Gun violence and other violent crimes continue to present an imminent threat to the public and a significant challenge for law enforcement and average citizens in Chicago and throughout Cook County. Since my election in 2008, there have been six Chicago police officers slain in random gun violence, a sobering reminder of this epidemic. One of the most significant public safety initiatives that I have worked on in my first term as State?s Attorney is a new law that increases criminal penalties for street gang members arrested by police in possession of loaded weapons. The ?Valadez Law,? written by the State?s Attorney?s Office and signed into law in Illinois in December of 2009, is named in honor of slain Chicago Police Officer Alejandro Valadez who was killed in June of 2009 while he was on duty and responding to a call of shots fired in the Englewood community. Defendants convicted under the law now face a mandatory prison sentence instead of being able to obtain probation. Three gang members were charged with the murder of Officer Valadez and I am personally handling the prosecution of these cases. The first defendant, Shawn Gaston, was convicted of murder and sentenced to 125 years on Oct. 28, 2011. The trials for the two remaining defendants are pending. More than 300 gang members have been charged under the new law with more than 145 of those cases resulting in convictions or guilty pleas. The remaining cases are pending. My office also recently worked to develop a new anti-crime legislative initiative designed to target gang leaders and the organized structures of street gangs. The Illinois Street Gang Rico measure, signed into law last June, will enable local prosecutors to investigate and indict cases applying the tools of "Rico." The law will enable prosecutors to target gang organizations engaged in a pattern of crimes involving violence such as illegal weapons, sex offenses, terrorism and drug trafficking. Using this tool, different organized crime offenses and offenders may be joined into a single proceeding and prosecutors can target the structure of the criminal organization itself and allow judges and juries to hear and see a complete picture of the overall criminal activity of the gang and its leadership.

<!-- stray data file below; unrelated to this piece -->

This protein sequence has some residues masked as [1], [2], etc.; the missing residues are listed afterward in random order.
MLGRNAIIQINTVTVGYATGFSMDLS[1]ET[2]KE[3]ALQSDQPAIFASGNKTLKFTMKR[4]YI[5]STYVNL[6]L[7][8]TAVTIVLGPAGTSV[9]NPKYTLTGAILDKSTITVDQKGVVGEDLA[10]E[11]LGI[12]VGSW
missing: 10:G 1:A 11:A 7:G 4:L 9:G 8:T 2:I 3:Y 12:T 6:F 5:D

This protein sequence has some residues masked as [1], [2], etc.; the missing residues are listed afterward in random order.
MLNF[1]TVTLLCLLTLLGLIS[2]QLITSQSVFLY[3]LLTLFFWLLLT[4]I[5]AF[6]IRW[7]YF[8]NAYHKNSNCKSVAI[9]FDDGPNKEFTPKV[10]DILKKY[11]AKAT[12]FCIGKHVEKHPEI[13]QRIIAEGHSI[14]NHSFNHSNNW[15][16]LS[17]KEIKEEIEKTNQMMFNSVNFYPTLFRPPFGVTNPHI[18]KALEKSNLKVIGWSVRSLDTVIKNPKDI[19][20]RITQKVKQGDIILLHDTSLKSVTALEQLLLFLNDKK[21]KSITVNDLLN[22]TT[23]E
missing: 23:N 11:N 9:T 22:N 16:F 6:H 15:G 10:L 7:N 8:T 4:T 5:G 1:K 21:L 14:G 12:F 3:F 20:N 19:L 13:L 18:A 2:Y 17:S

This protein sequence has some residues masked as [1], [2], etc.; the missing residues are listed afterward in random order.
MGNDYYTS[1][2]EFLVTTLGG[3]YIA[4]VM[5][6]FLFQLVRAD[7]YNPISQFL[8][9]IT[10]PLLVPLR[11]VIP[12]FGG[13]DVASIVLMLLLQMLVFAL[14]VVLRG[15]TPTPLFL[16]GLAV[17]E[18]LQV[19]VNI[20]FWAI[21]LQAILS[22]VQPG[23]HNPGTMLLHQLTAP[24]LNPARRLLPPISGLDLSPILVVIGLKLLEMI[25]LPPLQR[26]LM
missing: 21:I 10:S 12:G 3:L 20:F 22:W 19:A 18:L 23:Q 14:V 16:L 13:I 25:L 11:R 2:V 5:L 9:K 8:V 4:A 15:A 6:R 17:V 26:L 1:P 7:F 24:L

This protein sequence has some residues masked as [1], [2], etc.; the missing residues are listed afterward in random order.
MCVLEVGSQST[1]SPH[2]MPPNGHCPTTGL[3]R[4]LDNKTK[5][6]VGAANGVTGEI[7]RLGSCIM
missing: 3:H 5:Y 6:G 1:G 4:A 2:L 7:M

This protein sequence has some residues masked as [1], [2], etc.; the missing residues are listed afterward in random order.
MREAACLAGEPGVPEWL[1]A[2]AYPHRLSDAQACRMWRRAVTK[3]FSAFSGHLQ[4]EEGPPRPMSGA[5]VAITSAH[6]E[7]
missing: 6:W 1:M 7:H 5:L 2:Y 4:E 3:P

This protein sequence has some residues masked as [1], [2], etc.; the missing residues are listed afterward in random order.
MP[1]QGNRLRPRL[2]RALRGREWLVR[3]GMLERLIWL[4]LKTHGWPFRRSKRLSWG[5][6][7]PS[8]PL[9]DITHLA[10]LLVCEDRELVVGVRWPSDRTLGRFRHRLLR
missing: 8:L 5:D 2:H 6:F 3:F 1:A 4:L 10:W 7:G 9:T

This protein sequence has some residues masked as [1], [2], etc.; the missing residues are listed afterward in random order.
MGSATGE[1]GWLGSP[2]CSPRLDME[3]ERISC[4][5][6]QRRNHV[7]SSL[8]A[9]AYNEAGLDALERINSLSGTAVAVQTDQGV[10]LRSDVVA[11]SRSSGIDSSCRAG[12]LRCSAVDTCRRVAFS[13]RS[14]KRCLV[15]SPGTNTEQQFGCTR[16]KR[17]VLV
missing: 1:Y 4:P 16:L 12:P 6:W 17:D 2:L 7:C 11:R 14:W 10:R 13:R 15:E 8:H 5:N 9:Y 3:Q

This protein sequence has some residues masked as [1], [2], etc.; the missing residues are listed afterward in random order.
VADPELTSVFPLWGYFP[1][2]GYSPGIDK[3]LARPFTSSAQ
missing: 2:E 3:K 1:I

Key Issue 2